I am just happy that the coalition members of that select inquiry at least took the time to look at the submissions, took the time to read them and took the time to quote from hundreds of them in the committee’s report. Equally, the farcical inquiry into these sweeping bills did not get the chance to hear from them. No. Again, the numbers on this committee were nine Labor-Green-Independent members against five coalition members. The Independent was Mr Windsor, who developed the legislation, and the Greens were Senator Milne and Mr Bandt, both of whom, with Mr Windsor, served on the multiparty committee that developed this legislation.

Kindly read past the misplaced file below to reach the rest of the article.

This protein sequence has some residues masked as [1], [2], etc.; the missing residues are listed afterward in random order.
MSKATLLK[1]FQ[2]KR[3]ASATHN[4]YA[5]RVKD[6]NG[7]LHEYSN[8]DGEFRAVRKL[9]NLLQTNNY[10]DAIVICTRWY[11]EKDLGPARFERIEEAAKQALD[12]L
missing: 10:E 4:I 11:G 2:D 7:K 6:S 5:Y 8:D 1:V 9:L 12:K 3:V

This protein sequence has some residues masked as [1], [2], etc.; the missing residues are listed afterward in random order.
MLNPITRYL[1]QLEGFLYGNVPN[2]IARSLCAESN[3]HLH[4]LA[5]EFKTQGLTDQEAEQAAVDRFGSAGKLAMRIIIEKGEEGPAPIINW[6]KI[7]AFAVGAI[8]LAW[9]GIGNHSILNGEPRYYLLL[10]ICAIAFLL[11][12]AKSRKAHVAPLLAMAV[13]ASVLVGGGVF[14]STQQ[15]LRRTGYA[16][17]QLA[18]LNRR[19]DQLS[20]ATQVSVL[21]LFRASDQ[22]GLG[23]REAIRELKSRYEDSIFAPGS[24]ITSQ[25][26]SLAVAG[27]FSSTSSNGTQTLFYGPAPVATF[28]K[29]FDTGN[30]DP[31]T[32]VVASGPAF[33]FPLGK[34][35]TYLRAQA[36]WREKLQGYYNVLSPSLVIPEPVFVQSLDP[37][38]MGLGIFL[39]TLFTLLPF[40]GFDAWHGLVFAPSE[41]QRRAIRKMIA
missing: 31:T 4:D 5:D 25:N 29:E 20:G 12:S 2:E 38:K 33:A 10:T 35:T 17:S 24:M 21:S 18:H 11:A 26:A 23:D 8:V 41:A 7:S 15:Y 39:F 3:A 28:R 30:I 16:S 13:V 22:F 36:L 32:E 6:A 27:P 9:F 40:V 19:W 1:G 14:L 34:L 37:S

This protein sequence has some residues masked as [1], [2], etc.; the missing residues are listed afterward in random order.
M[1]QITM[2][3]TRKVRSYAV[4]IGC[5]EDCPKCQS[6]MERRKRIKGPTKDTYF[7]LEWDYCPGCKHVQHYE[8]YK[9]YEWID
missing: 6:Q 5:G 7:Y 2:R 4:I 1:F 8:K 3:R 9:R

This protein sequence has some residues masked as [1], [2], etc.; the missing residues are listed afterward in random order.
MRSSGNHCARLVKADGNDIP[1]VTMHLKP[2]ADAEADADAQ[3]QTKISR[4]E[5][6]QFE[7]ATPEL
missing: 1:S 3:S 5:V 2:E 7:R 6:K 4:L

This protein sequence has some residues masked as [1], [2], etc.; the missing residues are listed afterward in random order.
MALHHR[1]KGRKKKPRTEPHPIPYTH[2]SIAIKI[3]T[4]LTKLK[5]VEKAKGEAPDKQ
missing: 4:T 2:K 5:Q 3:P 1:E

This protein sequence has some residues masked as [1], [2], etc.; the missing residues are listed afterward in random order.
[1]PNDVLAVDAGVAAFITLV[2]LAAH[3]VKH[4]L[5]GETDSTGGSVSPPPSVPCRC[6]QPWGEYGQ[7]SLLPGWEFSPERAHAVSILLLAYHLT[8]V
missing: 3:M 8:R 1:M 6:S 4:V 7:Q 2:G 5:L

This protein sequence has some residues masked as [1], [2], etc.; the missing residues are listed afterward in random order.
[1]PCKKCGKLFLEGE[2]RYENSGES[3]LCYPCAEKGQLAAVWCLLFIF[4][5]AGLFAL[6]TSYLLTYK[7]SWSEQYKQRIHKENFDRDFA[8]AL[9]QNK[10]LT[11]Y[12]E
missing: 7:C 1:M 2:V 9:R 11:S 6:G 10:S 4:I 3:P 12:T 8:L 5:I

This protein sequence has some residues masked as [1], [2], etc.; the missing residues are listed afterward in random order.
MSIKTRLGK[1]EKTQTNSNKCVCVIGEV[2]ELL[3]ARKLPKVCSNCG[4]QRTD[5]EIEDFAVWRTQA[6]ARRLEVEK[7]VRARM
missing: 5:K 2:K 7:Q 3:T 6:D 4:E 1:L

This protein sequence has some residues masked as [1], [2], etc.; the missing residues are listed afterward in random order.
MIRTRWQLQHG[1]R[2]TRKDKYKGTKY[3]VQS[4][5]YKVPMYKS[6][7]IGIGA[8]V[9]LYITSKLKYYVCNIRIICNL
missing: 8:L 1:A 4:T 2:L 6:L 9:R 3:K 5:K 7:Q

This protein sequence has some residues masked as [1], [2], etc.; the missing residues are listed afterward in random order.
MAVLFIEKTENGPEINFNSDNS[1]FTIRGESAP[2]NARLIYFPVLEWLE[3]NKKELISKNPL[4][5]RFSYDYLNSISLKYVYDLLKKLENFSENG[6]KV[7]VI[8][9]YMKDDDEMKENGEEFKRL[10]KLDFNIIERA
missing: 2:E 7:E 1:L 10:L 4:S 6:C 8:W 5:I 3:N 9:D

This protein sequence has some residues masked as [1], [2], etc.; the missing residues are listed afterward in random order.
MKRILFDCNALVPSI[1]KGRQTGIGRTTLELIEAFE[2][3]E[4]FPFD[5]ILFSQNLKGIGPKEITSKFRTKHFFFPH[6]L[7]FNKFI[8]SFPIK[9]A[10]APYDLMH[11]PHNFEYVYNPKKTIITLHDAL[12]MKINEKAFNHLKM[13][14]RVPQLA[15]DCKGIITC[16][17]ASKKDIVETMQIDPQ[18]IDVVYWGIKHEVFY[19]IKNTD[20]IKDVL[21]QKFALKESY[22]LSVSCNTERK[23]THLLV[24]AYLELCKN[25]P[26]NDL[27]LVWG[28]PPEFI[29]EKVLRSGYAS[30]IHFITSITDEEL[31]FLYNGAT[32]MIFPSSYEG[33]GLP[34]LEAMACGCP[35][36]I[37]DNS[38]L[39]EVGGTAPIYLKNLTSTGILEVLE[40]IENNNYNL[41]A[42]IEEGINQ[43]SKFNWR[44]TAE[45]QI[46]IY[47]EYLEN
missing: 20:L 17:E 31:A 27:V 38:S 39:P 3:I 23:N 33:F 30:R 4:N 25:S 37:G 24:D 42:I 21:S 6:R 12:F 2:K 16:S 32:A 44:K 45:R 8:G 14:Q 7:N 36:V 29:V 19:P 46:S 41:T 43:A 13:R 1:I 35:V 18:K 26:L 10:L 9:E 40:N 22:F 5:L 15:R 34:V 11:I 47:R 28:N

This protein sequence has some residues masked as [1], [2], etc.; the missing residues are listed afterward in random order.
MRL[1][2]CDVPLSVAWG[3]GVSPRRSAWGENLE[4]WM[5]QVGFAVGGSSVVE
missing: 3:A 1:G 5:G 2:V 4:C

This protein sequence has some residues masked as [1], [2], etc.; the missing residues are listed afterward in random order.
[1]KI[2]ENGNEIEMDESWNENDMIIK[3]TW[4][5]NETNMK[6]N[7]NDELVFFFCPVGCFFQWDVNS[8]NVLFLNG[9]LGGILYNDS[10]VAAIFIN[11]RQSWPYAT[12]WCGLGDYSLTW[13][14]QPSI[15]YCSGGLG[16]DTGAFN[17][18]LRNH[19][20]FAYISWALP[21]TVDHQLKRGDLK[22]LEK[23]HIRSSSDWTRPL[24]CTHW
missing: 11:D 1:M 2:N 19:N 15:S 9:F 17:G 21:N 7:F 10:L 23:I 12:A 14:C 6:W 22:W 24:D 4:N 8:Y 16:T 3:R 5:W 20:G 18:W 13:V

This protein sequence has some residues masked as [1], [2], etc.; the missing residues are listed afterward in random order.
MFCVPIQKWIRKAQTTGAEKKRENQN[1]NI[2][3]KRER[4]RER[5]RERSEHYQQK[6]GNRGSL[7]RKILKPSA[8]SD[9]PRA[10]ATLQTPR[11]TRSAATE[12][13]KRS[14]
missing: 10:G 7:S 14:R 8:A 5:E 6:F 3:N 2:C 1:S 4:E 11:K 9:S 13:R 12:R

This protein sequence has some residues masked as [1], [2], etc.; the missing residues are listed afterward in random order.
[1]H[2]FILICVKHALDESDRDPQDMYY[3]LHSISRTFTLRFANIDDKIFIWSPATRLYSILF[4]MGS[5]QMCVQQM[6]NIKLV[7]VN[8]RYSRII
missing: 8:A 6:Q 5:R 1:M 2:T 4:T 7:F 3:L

So it was the proponents of this legislation who dominated the inquiry into it and obviously came to a predetermined outcome. They were the ones who set where the committee would go and who it would hear from. Despite requests from the opposition that the committee travel to Mackay in Queensland-your home state, Madam Acting Deputy President Boyce-and hear from the industries and the workers in Mackay and the people of North Queensland their views on this carbon tax that will have an impact on the mining industry and other industries, including the tourism industry that is so important to that state, the Labor Party and their cohorts said no.